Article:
The operation sweeps through 20 such improvement increments. We can see that for the first five increments, the factor with greatest leverage is focus, for the next two, development time, and so on. In total, focus is assigned 7 improvement increments and development time 5 before we achieve 10 percent (3 sigma) linewidth control. We achieve this level by tightening focus by a factor of 0.48 (-0.97) and development time by a factor of 0.59 (=0.95). Of course, were exposure control assumed initially to vary by 10 and not 2 percent, this method would reveal a dominant need for greater exposure dose control.

Although the best leveraging techniques of FIGS. 8A and 8B are applied to variance tightening, a similar approach may be taken to selecting the best goal settings for the `mean` process parameters such as focus depth and PR thickness. Thus, if something goes wrong on the production line after new equipment has been installed, line operators can use the results of the model consulter 270 to determine which process parameter requires tweaking first and by how much. The expert control unit 250 may be allowed to perform such tweaking automatically, if desired, by way of control bus 255.

              TABLE 1A______________________________________  0.50 μm Technology A (LOGIC)  In -Scribe    Cross -ReticleFactor   Mean value              3 St. Dev.                        Mean value                                3 St. Dev.______________________________________Focus [μm]    -0.3      0.3       -0.3    0.6Exp. Dose    180       18        180     18[mJ/cm**2]Diff. Length    0.04      0.02      0.04    0.02[μm]Dev. Time     1        0.1        1      0.1[min]Mask CD  0.50      0.0050    0.50    0.0150[μm]PR Thickness    1.01      0.005     1.01    0.025[μm]Numeric  0.6       n/a       0.6     n/aAperturePartial  0.56      n/a       0.56    n/aCoherence______________________________________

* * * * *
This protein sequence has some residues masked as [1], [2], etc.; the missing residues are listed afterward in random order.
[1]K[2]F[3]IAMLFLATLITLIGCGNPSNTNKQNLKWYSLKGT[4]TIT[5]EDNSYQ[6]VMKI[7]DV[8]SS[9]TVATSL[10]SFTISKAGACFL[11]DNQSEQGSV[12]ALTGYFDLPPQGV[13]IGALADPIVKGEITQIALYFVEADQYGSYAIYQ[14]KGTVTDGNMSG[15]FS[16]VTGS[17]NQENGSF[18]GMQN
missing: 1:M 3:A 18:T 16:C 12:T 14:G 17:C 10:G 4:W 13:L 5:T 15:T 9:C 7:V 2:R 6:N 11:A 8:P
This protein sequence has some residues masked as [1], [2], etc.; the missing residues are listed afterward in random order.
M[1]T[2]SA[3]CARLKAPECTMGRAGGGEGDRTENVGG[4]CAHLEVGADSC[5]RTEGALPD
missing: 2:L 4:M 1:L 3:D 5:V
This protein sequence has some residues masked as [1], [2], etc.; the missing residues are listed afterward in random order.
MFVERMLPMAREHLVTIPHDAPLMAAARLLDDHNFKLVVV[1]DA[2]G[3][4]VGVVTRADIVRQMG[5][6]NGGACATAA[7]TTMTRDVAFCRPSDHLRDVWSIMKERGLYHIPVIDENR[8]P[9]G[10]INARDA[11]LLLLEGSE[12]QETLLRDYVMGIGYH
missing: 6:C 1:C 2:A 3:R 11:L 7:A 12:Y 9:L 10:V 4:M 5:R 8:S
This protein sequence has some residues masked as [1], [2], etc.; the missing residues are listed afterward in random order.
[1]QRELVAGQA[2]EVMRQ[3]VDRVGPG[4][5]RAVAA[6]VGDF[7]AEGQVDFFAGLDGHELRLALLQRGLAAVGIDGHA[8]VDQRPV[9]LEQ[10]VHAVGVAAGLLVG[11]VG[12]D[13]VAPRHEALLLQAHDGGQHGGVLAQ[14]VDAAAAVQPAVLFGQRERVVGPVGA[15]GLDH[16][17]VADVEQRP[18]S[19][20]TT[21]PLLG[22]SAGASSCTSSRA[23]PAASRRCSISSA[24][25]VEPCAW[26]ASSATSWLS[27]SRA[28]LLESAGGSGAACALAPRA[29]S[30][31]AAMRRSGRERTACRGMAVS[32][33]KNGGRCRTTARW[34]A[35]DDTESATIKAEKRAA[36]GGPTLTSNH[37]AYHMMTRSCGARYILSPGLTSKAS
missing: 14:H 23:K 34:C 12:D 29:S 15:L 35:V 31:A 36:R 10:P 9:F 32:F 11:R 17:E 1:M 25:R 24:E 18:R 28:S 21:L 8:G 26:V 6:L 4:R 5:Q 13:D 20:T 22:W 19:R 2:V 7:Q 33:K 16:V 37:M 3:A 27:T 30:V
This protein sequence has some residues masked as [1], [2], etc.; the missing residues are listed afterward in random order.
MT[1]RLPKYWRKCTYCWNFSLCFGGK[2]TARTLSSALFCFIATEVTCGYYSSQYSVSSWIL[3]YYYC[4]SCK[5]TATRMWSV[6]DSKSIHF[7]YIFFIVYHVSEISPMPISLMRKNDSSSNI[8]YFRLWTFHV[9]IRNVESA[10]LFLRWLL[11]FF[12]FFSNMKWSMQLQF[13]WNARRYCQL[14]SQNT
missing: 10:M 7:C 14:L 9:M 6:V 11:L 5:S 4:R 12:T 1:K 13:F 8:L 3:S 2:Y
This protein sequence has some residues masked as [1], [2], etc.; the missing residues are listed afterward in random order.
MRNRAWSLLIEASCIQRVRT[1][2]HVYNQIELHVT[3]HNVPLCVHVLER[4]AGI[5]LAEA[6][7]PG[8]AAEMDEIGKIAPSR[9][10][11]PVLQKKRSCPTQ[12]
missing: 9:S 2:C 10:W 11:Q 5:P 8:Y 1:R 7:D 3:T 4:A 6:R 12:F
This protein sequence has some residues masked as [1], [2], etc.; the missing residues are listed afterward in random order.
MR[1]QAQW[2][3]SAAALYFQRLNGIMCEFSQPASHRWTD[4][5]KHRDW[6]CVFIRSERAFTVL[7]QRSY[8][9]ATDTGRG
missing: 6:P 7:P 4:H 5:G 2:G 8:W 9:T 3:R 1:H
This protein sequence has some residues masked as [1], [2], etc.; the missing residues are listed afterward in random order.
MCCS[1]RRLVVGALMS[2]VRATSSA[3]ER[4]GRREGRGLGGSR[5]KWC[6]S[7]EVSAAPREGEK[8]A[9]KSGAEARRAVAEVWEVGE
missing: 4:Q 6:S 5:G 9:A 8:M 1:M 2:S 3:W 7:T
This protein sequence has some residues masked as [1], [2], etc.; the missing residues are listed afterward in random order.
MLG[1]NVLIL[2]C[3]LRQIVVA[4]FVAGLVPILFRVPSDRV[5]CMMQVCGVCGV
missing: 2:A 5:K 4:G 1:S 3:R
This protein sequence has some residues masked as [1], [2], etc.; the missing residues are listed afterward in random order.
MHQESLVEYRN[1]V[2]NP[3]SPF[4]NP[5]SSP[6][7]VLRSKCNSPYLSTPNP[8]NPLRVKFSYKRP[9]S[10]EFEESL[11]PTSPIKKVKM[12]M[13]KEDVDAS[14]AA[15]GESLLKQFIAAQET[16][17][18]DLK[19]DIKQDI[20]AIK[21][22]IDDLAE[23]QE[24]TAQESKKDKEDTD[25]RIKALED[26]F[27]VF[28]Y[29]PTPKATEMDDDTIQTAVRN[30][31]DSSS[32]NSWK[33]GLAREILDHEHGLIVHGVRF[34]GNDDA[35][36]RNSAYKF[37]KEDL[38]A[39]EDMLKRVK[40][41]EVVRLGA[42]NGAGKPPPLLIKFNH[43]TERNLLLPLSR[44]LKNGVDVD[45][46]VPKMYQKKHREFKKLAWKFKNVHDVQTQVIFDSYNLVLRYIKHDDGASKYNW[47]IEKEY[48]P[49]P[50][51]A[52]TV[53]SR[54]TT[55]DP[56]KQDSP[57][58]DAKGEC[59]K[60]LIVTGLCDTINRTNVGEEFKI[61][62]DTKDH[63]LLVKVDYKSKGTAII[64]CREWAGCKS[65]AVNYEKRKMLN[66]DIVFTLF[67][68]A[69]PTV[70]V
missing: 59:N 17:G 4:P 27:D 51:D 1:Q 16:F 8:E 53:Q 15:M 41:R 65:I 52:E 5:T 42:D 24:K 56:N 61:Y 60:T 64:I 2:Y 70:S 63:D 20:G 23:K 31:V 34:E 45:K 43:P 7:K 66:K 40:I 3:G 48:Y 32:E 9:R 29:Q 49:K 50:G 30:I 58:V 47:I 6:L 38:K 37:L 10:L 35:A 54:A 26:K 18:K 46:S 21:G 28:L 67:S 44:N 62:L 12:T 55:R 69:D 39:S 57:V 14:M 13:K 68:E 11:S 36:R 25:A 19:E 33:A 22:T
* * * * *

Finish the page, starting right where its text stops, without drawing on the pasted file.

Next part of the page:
TABLE 2A______________________________________  0.35 μm Technology B (LOGIC)  In -Scribe    Cross -ReticleFactor   Mean value              3 St. Dev.                        Mean value                                3 St. Dev.______________________________________Focus [μm]    -0.3      0.3       -0.3    0.6Exp. Dose    180       18        180     18[mJ/cm**2]Diff. Length    0.04      0.02      0.04    0.02[μm]Dev. Time     1        0.1        1      0.1[min]Mask CD  0.35      0.0035    0.35    0.0105[μm]PR Thickness    1.01      0.005     1.01    0.025[μm]ARC Thick.    370       37        370     37[Å]ARC Refract    2.5       n/a       2.5     n/aIndxPhase Shift    180        5        180      5AngleNumeric  0.6       n/a       0.6     n/aAperturePartial  0.56      n/a       0.56    n/aCoherence______________________________________

              TABLE 3A______________________________________  0.35 μm Technology C (DENSE MEMORY)  In -Scribe    Cross -ReticleFactor   Mean value              3 St. Dev.                        Mean value                                3 St. Dev.______________________________________Focus [μm]    -0.4      0.3       -0.4    0.6Exp. Dose    170       17        170     17[mJ/cm**2]Diff. Length     0.025    0.01       0.025  0.01[μm]Dev. Time     1        0.1        1      0.1[min]Mask CD  0.36       0.0036   0.36     0.0108[μm]PR Thickness    1.01      0.005     1.01    0.025[μm]ARC Thick.    400       40        400     40[Å]ARC Refract    2.5       0.025     2.5     0.025IndxPhase Shift    180       n/a       180     n/aAngleNumeric  0.54      n/a       0.54    n/aAperturePartial  0.62      n/a       0.62    n/aCoherence______________________________________